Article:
IDEAS home Printed from
MyIDEAS: Login to save this paper or follow this series

Does Hepatitis B infection or son preference explain the bulk of gender imbalance in China ? : a review of the evidence

  • Das Gupta, Monica

China has a large deficit of females, and public policies have sought to reduce the son preference that is widely believed to cause this. Recently a study has suggested that up to 75 percent of this deficit is attributable to hepatitis B infection, indicating that immunization programs should form the first plank of policy interventions. However, a large medical dataset from Taiwan (China) shows that hepatitis B infection raises women's probability of having a son by only 0.25 percent. And demographic data from China show that the only group of women who have elevated probabilities of bearing a son are those who have already borne daughters. This pattern makes it difficult to see how any biological factor can explain a largepart of the imbalance in China's sex ratios at birth -- unless it can be shown that it somehow selectively affects those who have borne girls, or causes them to first bear girls and then boys. The Taiwanese data suggest that this is not the case with hepatitis B, since its impact is unaffected by the sex composition of previous births. The data support the cultural, rather than the biological, explanation for the"missing women."

If you experience problems downloading a file, check if you have the proper application to view it first. In case of further problems read the IDEAS help page. Note that these files are not on the IDEAS site. Please be patient as the files may be large.

File URL:
Download Restriction: no

Paper provided by The World Bank in its series Policy Research Working Paper Series with number 4502.

in new window

Date of creation: 01 Jan 2008
Date of revision:
Handle: RePEc:wbk:wbrwps:4502
Contact details of provider: Postal: 1818 H Street, N.W., Washington, DC 20433
Phone: (202) 477-1234
Web page:

More information through EDIRC

References listed on IDEAS
Please report citation or reference errors to , or , if you are the registered author of the cited work, log in to your RePEc Author Service profile, click on "citations" and make appropriate adjustments.:

as in new window
  1. Monica Das Gupta, 2005. "Explaining Asia's "Missing Women": A New Look at the Data," Population and Development Review, The Population Council, Inc., vol. 31(3), pages 529-535.
  2. Stephan Klasen & Claudia Wink, 2002. "A Turning Point in Gender Bias in Mortality? An Update on the Number of Missing Women," Population and Development Review, The Population Council, Inc., vol. 28(2), pages 285-312.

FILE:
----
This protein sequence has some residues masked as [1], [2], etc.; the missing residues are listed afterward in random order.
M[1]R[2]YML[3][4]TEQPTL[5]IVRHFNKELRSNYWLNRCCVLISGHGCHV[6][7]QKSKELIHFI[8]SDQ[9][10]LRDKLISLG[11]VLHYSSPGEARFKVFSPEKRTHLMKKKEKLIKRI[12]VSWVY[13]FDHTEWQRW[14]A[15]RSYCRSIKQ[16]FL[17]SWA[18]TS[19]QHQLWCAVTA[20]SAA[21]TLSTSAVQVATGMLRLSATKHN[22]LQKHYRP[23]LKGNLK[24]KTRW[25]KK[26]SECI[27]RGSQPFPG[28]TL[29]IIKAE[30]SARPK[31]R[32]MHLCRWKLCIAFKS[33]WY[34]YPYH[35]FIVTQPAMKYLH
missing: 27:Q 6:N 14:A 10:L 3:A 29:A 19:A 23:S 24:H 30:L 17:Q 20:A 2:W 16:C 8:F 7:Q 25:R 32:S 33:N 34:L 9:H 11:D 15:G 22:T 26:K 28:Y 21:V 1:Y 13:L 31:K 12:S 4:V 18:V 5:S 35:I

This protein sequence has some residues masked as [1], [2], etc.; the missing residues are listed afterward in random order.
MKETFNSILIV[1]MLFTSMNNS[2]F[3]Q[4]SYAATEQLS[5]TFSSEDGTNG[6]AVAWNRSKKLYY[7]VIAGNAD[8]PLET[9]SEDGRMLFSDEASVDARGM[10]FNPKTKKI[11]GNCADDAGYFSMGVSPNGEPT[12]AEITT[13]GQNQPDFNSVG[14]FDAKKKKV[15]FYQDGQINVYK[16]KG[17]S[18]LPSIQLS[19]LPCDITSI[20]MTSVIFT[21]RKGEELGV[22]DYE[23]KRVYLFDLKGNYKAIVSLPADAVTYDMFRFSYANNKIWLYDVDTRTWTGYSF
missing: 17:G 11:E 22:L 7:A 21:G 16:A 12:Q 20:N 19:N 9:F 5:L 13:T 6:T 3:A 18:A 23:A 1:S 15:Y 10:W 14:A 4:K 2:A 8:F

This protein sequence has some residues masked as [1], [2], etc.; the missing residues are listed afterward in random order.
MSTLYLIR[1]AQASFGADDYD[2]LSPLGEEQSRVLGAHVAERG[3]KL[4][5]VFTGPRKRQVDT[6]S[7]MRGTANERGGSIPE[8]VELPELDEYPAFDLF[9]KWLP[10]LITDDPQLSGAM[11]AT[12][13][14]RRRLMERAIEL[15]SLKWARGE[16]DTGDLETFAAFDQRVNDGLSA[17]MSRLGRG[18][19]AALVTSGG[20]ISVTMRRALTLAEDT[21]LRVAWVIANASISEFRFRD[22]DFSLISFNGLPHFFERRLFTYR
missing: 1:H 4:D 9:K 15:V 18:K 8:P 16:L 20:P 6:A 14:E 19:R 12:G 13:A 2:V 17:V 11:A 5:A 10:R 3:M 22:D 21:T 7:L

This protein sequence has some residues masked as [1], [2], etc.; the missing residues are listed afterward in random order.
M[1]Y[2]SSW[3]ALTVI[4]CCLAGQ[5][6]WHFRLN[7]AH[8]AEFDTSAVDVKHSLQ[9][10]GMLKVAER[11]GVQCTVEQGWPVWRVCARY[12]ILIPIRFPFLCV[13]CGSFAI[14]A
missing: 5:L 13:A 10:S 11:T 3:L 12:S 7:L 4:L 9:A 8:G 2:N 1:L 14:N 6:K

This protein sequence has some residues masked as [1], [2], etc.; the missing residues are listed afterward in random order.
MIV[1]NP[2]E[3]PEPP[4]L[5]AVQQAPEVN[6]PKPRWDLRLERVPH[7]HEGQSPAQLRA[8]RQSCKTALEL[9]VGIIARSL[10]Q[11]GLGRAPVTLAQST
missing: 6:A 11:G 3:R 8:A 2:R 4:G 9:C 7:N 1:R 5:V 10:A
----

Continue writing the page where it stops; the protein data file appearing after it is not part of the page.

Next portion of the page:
3. Emily Oster, 2005. "Hepatitis B and the Case of the Missing Women," Working Papers id:266, eSocialSciences.
Full references (including those not matched with items on IDEAS)

This item is not listed on Wikipedia, on a reading list or among the top items on IDEAS.

When requesting a correction, please mention this item's handle: RePEc:wbk:wbrwps:4502. See general information about how to correct material in RePEc.

For technical questions regarding this item, or to correct its authors, title, abstract, bibliographic or download information, contact: (Roula I. Yazigi)

If you have authored this item and are not yet registered with RePEc, we encourage you to do it here. This allows to link your profile to this item. It also allows you to accept potential citations to this item that we are uncertain about.

If references are entirely missing, you can add them using this form.

If the full references list an item that is present in RePEc, but the system did not link to it, you can help with this form.

If you know of missing items citing this one, you can help us creating those links by adding the relevant references in the same way as above, for each refering item. If you are a registered author of this item, you may also want to check the "citations" tab in your profile, as there may be some citations waiting for confirmation.

Please note that corrections may take a couple of weeks to filter through the various RePEc services.

This information is provided to you by IDEAS at the Research Division of the Federal Reserve Bank of St. Louis using RePEc data.